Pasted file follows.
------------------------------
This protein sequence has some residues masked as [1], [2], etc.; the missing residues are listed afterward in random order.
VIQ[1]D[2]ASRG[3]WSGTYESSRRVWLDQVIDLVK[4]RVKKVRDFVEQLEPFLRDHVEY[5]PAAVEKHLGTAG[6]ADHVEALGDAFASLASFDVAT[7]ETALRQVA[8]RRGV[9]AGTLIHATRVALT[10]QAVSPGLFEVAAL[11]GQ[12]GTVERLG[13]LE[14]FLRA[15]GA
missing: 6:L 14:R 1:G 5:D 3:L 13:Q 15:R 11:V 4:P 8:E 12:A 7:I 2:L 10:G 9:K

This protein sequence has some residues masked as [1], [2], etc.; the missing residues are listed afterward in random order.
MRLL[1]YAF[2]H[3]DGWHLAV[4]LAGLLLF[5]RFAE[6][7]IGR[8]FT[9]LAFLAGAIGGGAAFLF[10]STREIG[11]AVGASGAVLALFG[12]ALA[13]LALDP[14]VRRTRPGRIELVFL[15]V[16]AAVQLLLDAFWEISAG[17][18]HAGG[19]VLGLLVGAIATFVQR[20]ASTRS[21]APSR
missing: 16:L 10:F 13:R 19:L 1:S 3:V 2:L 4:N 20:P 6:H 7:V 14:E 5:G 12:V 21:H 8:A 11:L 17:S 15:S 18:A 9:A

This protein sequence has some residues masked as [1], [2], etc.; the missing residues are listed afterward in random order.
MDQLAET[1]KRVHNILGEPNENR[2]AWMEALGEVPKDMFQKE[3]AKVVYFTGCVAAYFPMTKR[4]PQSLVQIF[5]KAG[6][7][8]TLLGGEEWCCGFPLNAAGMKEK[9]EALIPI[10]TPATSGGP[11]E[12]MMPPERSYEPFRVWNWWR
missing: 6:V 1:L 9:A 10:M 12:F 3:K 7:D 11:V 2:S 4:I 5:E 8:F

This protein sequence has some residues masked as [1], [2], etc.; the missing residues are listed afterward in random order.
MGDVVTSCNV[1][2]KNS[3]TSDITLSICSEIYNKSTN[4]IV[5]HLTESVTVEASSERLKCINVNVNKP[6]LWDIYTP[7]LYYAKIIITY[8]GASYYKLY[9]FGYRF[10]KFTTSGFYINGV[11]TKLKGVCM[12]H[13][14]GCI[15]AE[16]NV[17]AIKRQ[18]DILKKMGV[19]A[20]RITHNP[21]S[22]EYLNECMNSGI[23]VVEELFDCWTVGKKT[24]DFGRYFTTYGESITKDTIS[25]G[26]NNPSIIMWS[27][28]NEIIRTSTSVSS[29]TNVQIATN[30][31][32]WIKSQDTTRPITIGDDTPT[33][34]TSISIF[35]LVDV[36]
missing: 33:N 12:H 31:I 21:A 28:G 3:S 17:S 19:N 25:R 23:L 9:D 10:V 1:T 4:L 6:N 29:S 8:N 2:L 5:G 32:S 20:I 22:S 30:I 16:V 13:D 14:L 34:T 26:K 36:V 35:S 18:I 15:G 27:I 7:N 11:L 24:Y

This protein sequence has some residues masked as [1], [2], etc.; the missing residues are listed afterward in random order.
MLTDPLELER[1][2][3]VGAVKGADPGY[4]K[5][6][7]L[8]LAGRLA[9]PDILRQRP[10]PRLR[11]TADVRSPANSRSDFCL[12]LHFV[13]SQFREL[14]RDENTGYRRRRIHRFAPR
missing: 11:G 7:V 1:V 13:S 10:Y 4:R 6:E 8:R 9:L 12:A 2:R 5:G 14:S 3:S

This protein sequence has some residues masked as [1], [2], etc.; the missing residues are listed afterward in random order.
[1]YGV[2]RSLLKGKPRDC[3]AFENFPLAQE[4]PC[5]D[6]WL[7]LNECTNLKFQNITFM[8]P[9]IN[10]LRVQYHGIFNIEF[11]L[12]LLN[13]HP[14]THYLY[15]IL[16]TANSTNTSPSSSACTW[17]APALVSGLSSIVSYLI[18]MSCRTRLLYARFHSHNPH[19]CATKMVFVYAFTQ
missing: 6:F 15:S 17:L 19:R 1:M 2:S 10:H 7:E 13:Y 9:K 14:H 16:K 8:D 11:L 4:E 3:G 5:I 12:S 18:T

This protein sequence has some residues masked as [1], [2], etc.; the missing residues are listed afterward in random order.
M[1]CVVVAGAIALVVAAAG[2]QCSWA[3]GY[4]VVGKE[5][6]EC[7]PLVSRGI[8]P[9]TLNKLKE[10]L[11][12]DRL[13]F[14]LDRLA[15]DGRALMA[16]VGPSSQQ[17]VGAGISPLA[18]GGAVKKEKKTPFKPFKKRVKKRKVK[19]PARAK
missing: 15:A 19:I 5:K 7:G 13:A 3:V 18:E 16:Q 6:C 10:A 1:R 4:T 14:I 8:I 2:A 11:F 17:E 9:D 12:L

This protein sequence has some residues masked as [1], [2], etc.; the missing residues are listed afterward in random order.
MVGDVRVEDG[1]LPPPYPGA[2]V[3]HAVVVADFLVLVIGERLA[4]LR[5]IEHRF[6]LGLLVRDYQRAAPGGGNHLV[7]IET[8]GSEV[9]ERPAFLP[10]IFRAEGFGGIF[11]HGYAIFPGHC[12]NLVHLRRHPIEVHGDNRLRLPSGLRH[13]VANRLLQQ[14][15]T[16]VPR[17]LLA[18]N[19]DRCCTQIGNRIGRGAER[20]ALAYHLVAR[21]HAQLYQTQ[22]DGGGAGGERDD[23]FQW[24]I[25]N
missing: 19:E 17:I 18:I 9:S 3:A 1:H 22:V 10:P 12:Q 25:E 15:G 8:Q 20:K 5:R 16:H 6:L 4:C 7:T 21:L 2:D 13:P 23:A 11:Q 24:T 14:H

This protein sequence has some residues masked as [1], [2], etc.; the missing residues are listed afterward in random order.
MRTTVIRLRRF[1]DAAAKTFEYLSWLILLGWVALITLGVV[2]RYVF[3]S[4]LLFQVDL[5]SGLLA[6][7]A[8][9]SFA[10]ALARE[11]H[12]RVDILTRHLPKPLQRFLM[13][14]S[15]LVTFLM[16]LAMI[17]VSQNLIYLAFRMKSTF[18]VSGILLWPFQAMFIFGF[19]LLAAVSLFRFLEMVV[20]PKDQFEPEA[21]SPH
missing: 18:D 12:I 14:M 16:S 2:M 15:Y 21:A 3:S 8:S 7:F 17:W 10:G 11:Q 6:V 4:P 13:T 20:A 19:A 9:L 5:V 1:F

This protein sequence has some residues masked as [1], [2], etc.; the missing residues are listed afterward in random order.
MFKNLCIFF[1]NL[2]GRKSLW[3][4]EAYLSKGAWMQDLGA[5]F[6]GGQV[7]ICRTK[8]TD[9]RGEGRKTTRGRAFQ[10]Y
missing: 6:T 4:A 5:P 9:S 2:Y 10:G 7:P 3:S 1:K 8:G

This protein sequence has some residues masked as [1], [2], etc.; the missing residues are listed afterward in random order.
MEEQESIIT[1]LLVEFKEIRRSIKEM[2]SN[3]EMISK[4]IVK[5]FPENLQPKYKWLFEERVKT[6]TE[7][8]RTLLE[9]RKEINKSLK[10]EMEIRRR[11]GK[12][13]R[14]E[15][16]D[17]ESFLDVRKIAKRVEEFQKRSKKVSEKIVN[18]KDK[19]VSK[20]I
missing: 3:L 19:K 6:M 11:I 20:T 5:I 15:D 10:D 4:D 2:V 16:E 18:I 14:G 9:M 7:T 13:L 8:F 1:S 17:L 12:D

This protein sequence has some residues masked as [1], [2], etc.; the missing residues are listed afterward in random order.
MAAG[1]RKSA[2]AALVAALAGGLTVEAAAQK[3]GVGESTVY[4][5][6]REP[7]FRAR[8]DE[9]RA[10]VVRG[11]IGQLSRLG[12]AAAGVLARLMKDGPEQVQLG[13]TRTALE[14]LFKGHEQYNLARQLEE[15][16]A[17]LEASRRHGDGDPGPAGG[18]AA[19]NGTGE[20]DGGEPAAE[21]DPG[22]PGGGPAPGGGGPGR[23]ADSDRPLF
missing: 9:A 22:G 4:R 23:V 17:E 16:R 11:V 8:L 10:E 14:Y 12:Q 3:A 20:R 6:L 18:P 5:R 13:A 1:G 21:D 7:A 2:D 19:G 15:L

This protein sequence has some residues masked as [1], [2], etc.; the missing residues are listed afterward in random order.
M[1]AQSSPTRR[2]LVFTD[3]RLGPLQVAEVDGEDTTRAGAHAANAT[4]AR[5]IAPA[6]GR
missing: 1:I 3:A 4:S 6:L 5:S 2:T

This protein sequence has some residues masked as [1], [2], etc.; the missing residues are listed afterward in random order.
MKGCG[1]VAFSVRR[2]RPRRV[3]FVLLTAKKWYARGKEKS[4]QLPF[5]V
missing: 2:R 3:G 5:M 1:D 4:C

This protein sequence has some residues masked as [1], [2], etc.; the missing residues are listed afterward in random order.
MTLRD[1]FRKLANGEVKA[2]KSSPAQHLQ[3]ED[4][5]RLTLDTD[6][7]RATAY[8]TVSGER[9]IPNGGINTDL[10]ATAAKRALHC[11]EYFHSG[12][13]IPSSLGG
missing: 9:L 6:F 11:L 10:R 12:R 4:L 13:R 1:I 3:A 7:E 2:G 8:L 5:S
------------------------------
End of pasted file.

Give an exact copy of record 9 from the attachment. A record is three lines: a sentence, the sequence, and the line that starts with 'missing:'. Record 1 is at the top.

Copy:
This protein sequence has some residues masked as [1], [2], etc.; the missing residues are listed afterward in random order.
MRTTVIRLRRF[1]DAAAKTFEYLSWLILLGWVALITLGVV[2]RYVF[3]S[4]LLFQVDL[5]SGLLA[6][7]A[8][9]SFA[10]ALARE[11]H[12]RVDILTRHLPKPLQRFLM[13][14]S[15]LVTFLM[16]LAMI[17]VSQNLIYLAFRMKSTF[18]VSGILLWPFQAMFIFGF[19]LLAAVSLFRFLEMVV[20]PKDQFEPEA[21]SPH
missing: 18:D 12:I 14:M 16:S 2:M 15:Y 21:A 3:S 8:S 7:F 17:W 10:G 11:Q 6:V 4:P 13:T 20:A 19:A 9:L 5:V 1:F